To eliminate the concept of waste means to design things-products, packaging, and systems-from the very beginning on the understanding that waste does not exist.— William McDonough
The most relaxing William McDonough quotes that are simple and will have a huge impact on you
Designing renders visible our hopes and dreams. It is the first signal of human intentions.
The Stone Age did not end because humans ran out of stones.
It ended because it was time for a re-think about how we live.
If anybody here has trouble with the concept of design humility, reflect on this: It took us 5,000 years to put wheels on our luggage.
Here's where redesign begins in earnest, where we stop trying to be less bad and we start figuring out how to be good.
Our goal is a delightfully diverse, safe, healthy, and just world, with clean air, water, soil and power – economically, equitably, ecologically and elegantly enjoyed.
The surest way to heal an eco-system is to connect it to more of itself.
If we think about things having multiple lives, cradle to cradle, we could design things that can go back to either nature or back to industry forever.
Don't get me wrong: I love nuclear energy! It's just that I prefer fusion to fission. And it just so happens that there's an enormous fusion reactor safely banked a few million miles from us. It delivers more than we could ever use in just about 8 minutes. And it's wireless!
We celebrate the cherry tree not for its efficiency but for its effectiveness - and for its beauty. Its materials are in constant flow, and all those thousands of useless cherry blossoms look gorgeous. Then they fall to the ground and become soil again, so there's no problem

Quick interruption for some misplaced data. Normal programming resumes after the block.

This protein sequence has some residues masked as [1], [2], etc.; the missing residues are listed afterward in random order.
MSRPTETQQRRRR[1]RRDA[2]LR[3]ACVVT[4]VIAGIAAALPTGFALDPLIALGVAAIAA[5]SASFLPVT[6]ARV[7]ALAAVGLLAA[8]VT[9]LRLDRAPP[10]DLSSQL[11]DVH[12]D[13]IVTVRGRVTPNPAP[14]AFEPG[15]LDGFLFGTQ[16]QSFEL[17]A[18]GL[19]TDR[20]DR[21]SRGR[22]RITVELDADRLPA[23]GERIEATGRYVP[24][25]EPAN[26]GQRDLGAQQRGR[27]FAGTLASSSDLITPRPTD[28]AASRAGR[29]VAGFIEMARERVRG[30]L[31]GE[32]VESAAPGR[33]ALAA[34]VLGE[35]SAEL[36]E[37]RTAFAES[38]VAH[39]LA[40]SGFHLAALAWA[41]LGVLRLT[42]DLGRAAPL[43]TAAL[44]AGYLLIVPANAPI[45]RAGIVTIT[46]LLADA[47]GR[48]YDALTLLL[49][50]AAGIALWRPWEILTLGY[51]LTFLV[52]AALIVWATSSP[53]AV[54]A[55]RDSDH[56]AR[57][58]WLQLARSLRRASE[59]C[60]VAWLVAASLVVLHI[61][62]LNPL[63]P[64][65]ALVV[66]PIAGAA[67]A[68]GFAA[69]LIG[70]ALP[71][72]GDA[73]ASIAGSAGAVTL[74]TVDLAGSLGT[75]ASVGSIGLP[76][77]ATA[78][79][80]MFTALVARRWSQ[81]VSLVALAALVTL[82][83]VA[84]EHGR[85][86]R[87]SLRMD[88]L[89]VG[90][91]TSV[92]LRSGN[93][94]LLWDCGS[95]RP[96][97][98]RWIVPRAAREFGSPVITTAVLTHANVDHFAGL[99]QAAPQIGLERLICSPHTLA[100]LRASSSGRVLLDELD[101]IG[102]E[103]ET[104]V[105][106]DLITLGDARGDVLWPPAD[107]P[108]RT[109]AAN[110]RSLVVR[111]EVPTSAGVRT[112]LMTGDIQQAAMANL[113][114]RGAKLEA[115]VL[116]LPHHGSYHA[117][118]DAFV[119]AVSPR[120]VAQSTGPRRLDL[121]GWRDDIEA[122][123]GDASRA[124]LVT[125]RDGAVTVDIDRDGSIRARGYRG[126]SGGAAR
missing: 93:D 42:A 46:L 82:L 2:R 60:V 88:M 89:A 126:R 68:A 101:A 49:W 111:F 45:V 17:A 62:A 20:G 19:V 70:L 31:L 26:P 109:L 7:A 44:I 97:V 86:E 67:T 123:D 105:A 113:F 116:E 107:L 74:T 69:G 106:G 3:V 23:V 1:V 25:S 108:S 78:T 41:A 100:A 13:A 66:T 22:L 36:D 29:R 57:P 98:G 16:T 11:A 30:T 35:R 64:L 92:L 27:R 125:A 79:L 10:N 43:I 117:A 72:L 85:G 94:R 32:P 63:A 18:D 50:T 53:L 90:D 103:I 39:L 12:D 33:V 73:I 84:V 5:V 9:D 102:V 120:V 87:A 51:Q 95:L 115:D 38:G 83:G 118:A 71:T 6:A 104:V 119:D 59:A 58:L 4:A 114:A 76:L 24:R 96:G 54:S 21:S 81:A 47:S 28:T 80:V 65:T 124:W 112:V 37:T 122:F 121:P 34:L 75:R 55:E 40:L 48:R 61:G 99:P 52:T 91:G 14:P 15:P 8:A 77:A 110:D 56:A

Sustainability takes forever. And that's the point.
Modern culture appears to have adopted a strategy of tragedy.
If we come here and say, I didn't intend to cause global warning, it's not part of my plan, then we realize it's part of our defacto plan because it's the thing that's happening because we have no other plan.
Designers are inherently optimistic people who try to make the world a better place
The eco-effective future of industry is a world of abundance that celebrates the use and consumption of products and materials that are, in effect, nutritious - as safe, effective, and delightful as a cherry tree.
It would be nice if all that exuberance and abundance was connected to a deep ethos of planetary responsibility.
Our concept of eco-effectiveness means working on the right things - on the right products and services and systems - instead of making the wrong things less bad. Once you are doing the right things, then doing them "right," with the help of efficiency among other tools, makes perfect sense.
We have carbon in the atmosphere. That is a material in the wrong place problem. It's just like what I said about the lead. Lead in the biosphere is not good. Carbon in the atmosphere (over natural levels) is a problem.